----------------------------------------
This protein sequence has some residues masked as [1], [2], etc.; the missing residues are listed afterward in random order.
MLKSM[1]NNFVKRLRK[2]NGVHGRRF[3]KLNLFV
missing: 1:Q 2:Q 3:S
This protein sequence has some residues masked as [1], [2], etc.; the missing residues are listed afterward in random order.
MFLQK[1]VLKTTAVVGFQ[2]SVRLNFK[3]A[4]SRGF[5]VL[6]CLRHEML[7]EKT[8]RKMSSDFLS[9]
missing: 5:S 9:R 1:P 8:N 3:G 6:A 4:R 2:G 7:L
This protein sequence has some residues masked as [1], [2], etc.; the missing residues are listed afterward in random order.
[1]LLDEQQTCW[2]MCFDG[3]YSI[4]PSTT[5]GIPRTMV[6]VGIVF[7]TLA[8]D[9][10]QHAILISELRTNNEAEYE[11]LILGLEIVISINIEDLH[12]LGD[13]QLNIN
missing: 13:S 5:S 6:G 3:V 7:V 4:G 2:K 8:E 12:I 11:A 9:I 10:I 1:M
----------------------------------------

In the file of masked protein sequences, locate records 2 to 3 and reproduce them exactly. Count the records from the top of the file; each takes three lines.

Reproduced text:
This protein sequence has some residues masked as [1], [2], etc.; the missing residues are listed afterward in random order.
MFLQK[1]VLKTTAVVGFQ[2]SVRLNFK[3]A[4]SRGF[5]VL[6]CLRHEML[7]EKT[8]RKMSSDFLS[9]
missing: 5:S 9:R 1:P 8:N 3:G 6:A 4:R 2:G 7:L
This protein sequence has some residues masked as [1], [2], etc.; the missing residues are listed afterward in random order.
[1]LLDEQQTCW[2]MCFDG[3]YSI[4]PSTT[5]GIPRTMV[6]VGIVF[7]TLA[8]D[9][10]QHAILISELRTNNEAEYE[11]LILGLEIVISINIEDLH[12]LGD[13]QLNIN
missing: 13:S 5:S 6:G 3:V 7:V 4:G 2:K 8:E 12:I 11:A 9:I 10:I 1:M